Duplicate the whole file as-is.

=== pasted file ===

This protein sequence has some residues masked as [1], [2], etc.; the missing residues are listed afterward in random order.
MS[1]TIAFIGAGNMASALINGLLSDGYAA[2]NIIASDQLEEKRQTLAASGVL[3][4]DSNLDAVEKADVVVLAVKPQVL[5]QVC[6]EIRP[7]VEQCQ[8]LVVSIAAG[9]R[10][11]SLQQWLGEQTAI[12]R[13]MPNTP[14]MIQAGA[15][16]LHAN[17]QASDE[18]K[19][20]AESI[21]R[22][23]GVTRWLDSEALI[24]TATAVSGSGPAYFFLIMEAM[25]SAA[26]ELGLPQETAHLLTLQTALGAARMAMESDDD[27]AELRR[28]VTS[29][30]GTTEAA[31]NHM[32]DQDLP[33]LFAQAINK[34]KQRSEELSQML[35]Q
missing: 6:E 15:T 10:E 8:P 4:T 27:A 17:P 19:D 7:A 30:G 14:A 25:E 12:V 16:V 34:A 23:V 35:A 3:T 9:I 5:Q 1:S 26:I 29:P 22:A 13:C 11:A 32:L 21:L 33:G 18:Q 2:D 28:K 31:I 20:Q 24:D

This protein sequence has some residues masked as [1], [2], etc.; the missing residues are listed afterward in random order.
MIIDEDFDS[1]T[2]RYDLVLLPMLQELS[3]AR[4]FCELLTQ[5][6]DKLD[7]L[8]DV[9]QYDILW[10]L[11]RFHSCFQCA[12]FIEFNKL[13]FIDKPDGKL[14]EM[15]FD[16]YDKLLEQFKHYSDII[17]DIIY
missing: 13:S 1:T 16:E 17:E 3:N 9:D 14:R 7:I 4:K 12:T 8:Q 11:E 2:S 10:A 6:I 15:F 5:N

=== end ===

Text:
This protein sequence has some residues masked as [1], [2], etc.; the missing residues are listed afterward in random order.
MS[1]TIAFIGAGNMASALINGLLSDGYAA[2]NIIASDQLEEKRQTLAASGVL[3][4]DSNLDAVEKADVVVLAVKPQVL[5]QVC[6]EIRP[7]VEQCQ[8]LVVSIAAG[9]R[10][11]SLQQWLGEQTAI[12]R[13]MPNTP[14]MIQAGA[15][16]LHAN[17]QASDE[18]K[19][20]AESI[21]R[22][23]GVTRWLDSEALI[24]TATAVSGSGPAYFFLIMEAM[25]SAA[26]ELGLPQETAHLLTLQTALGAARMAMESDDD[27]AELRR[28]VTS[29][30]GTTEAA[31]NHM[32]DQDLP[33]LFAQAINK[34]KQRSEELSQML[35]Q
missing: 6:E 15:T 10:E 8:P 4:T 27:A 17:P 19:D 7:A 30:G 14:A 25:E 12:V 16:V 34:A 23:V 35:A 3:T 9:I 5:Q 1:S 26:I 29:P 22:A 13:C 11:A 32:L 21:L 33:G 18:Q 2:D 28:K 31:I 20:Q 24:D

This protein sequence has some residues masked as [1], [2], etc.; the missing residues are listed afterward in random order.
MIIDEDFDS[1]T[2]RYDLVLLPMLQELS[3]AR[4]FCELLTQ[5][6]DKLD[7]L[8]DV[9]QYDILW[10]L[11]RFHSCFQCA[12]FIEFNKL[13]FIDKPDGKL[14]EM[15]FD[16]YDKLLEQFKHYSDII[17]DIIY
missing: 13:S 1:T 16:E 17:E 3:N 9:D 14:R 7:I 4:K 12:T 8:Q 11:E 2:S 10:A 6:I 15:F 5:N